The modern global food system has food grown in one place, processed in another, and consumed somewhere else again often thousands of miles away.
However, such long food chains make food system very sensitive to possible obstacles in supply chains over long distances, bring production costs up and increase resource use and carbon footprint of the food.
When Russia attacked Ukraine, in the first two or three weeks many products simply disappeared from Ukrainian shop’s shelves, exactly because of the disruption of these supply chains that the war brought. For example, flour and yeast have become scarce. This was due to the need to bake bread, which had previously been backed by large producers and supplied to the shops sometimes hundreds of kilometers away.
Once the fighting made such deliveries impossible, people and local businesses began to bake bread on the locally, creating increased demand for yeast and flour.
We also encountered supply disruptions due to the physical destruction of logistics hubs, like the destruction of food storage warehouses near Kyiv in March 2022. On the other side, many producers were unable to deliver food produced to long-term business partners. Many farms simply gave away their produce to the local residents, as they could not even ensure its safe storage due to the accumulation of large quantities of products in the condition of power outages and the inability to reach customers (as happened, for example, at the Chornobayevska Poultry Farm).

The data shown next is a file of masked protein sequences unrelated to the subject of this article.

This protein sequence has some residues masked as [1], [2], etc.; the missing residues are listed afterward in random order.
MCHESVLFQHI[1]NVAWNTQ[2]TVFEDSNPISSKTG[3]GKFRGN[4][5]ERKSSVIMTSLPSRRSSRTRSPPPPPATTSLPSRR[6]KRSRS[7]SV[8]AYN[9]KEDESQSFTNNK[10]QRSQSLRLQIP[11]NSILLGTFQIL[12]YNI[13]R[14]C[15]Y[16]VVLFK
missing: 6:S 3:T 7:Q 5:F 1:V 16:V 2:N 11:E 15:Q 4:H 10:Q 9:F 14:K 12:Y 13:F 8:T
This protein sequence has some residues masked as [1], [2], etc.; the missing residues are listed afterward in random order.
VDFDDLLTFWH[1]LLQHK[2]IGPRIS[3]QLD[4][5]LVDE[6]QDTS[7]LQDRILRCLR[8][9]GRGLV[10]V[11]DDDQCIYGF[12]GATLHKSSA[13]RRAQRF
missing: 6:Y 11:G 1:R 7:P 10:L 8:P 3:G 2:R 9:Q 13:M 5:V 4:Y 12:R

And in the village’s chats, i saw messages about sale of raw milk from cans in the packaging of the buyer – a desperate call from farmers in conditions when local farms had nowhere to store their products, usual wholesale buyers could not buy and transport milk from the farms, and cows had to be fed every day and it would be nice to pay something to the workers. Probably, such farms were able to overcome the problems by establishing local services for the local population, that needed the food and was suffering from broken logistics as well.
Also, small village food shops, which usually had very little on offer, at that time had become way better stocked than big supermarkets and had cheaper food on sale as they were able to sell food from local producers.
Which illustrated that local food systems are less sensitive to fluctuations in energy prices and to disruptions in food chains elsewhere.
Therefore, the transition to local food systems can ensure not only stable income for local producers, lower the food price and its carbon footprint, but also improve the quality of the food available locally (due to lesser processing and storage need) and improve food security on local and regional level.
Olga Ignatenko, Information Center “Green Dossier”